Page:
“Fear of Deportation in the Dominican Republic” by Edwidge Danticat (author of The Farming of Bones, among many others) appeared on 17 June 2015 in The New Yorker. Many thanks to Rod Fusco for bringing this one to our attention. Here are excerpts; I highly recommend the full article (see link below):
On both the eastern and western sides of the island of Hispaniola, many have feared this day, when an estimated two hundred and ten thousand Dominicans of Haitian descent will become stateless. Even though they were born and raised in the Dominican Republic and often speak no language other than Spanish, starting today, they can be expelled from their country and deported to Haiti, along with hundreds of thousands of Haitian immigrants.
On September 23, 2013, the highest court in the Dominican Republic ruled that people born after 1929 could only be granted citizenship if they had at least one Dominican parent. As part of its ruling, the court ordered a review of the country’s civil registry and birth records to determine how many people were eligible for expulsion.
The court made its ruling in response to the case of a Dominican-born woman, Juliana Deguis Pierre, who had been denied identity papers by local authorities because she had a Haitian name. She challenged the decision all the way to the Constitutional Court. It is common for Dominican officials to deny papers to those with Haitian names, but it has never been policy before. The Dominican constitution grants jus soli, or right to the soil—that is, citizenship—to all those who are born in the country, unless they are the children of people who are “in transit.” In effect, the Constitutional Court’s ruling has redefined “in transit” to include all those who have immigrated within the past eighty-five years.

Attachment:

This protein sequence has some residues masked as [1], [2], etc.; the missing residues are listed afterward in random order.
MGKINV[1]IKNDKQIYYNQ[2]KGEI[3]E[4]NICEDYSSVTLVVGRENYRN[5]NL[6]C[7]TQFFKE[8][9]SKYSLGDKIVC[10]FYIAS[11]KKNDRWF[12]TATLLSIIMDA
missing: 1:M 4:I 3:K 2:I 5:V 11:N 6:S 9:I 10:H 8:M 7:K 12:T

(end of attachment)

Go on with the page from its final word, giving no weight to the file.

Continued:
Deisy Toussaint, a twenty-eight-year-old novelist and essayist, whose father is Dominican and whose mother is a Haitian immigrant, did not realize that the ruling could affect her until she was invited to a literary festival in Cuba. Even though she has a Dominican birth certificate and cedula, or identity card, she was initially denied a passport because of her Haitian name. It took Toussaint two and a half years to get her passport, and she only received it after her father, who was living outside of the country, returned to the Dominican Republic to vouch for her.
Toussaint has written for many Dominican publications and has even worked for the government, but she remains fearful that she may not be able to stay in her country. Because of her writings against the ruling, she has been accused (as have I) of being part of an international conspiracy to discredit the Dominican Republic. [. . .]
Dominicans of Haitian descent are not the only afectados (people who have been affected by the ruling), but they constitute the largest number. They have also been the victims of an increased number of public beatings, burnings, lynchings, and other acts of violence by vigilantes who have taken it upon themselves to forcibly remove Haitian immigrants and Dominicans of Haitian descent from some communities. The ruling legitimizes not only these actions but also the centuries-old antihaitianismo, or anti-Haitian prejudice, in the Dominican Republic, and may well make life more difficult even for those Dominicans of Haitian descent and Haitian immigrants who, for the time being, are allowed to stay.